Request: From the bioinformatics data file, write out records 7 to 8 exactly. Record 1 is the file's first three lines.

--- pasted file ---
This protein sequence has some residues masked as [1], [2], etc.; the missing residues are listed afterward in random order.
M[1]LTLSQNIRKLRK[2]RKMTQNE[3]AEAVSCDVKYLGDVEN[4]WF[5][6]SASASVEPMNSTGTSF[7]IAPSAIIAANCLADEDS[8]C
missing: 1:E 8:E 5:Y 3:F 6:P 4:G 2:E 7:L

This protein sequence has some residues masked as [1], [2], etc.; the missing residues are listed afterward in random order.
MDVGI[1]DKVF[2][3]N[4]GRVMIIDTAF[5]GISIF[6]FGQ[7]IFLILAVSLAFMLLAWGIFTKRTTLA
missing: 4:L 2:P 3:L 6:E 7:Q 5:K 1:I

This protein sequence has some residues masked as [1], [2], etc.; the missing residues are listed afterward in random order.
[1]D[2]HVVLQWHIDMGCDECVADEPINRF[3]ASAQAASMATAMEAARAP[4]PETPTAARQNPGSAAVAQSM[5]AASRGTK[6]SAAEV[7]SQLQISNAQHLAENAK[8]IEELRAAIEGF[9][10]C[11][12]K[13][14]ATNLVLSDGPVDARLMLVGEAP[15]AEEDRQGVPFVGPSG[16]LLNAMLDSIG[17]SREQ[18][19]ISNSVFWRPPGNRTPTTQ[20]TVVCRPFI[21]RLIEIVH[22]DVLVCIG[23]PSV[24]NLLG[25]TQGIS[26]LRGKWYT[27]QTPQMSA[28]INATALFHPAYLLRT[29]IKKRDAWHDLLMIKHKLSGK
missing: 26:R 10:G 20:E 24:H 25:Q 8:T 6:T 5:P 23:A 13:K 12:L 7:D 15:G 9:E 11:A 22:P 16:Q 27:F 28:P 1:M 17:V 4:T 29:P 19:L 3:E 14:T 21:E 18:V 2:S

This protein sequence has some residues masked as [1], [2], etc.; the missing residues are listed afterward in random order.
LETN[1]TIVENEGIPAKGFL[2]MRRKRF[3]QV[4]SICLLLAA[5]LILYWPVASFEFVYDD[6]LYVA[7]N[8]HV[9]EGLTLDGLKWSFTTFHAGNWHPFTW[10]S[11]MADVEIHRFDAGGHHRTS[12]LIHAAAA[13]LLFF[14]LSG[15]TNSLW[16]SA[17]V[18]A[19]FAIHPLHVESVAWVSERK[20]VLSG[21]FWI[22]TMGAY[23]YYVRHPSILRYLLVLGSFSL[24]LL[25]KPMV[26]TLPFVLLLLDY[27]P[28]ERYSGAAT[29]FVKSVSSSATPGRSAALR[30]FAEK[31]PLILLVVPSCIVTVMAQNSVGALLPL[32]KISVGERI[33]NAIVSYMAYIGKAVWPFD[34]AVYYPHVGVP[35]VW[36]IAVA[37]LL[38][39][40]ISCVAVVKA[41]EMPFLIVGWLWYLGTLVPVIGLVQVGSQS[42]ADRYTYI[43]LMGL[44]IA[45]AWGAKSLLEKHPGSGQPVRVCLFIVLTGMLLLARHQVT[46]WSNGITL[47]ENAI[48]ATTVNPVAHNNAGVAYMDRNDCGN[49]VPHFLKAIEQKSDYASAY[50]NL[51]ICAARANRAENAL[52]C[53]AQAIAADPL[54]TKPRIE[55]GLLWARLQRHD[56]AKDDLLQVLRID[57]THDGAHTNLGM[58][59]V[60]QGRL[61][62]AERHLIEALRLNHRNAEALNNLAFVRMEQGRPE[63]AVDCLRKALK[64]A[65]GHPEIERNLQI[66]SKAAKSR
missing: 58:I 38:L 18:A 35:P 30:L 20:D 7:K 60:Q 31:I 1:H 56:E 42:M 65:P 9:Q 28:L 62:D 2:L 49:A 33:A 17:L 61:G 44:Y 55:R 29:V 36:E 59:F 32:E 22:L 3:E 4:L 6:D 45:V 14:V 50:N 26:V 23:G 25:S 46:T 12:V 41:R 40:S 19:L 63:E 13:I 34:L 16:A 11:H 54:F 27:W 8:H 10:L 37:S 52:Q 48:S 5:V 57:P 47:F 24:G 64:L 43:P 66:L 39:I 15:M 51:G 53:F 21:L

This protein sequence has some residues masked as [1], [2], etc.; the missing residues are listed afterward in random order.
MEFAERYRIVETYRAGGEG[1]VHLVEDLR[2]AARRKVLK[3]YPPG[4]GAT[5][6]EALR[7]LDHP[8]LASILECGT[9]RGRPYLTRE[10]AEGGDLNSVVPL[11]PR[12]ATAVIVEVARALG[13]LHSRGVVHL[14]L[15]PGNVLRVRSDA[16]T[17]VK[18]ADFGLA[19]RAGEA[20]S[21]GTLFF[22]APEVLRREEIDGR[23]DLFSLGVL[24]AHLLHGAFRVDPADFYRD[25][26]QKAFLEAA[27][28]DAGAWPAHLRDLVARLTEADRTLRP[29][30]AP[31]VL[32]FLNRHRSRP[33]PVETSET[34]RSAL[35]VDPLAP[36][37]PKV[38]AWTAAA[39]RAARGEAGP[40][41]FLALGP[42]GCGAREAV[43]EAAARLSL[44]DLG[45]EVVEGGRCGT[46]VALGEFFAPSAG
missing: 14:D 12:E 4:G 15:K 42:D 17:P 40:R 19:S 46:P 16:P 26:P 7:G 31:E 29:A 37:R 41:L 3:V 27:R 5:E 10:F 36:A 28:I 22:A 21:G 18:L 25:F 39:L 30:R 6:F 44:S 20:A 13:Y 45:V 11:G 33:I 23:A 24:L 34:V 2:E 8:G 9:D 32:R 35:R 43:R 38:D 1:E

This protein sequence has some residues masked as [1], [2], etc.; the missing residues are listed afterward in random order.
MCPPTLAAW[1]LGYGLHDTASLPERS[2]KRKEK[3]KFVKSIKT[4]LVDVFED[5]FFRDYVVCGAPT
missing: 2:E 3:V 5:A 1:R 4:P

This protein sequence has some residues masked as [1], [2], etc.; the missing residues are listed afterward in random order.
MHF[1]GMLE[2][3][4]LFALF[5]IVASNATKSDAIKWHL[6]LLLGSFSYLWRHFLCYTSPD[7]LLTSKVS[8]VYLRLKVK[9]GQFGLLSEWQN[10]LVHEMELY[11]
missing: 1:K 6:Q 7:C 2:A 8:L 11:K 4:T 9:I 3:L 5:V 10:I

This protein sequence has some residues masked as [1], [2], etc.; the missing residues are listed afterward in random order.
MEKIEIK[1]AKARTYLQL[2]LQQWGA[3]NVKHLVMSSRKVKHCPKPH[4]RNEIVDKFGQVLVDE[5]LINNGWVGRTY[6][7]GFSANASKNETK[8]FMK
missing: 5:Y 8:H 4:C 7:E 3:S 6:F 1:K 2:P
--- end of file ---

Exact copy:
This protein sequence has some residues masked as [1], [2], etc.; the missing residues are listed afterward in random order.
MHF[1]GMLE[2][3][4]LFALF[5]IVASNATKSDAIKWHL[6]LLLGSFSYLWRHFLCYTSPD[7]LLTSKVS[8]VYLRLKVK[9]GQFGLLSEWQN[10]LVHEMELY[11]
missing: 1:K 6:Q 7:C 2:A 8:L 11:K 4:T 9:I 3:L 5:V 10:I

This protein sequence has some residues masked as [1], [2], etc.; the missing residues are listed afterward in random order.
MEKIEIK[1]AKARTYLQL[2]LQQWGA[3]NVKHLVMSSRKVKHCPKPH[4]RNEIVDKFGQVLVDE[5]LINNGWVGRTY[6][7]GFSANASKNETK[8]FMK
missing: 5:Y 8:H 4:C 7:E 3:S 6:F 1:K 2:P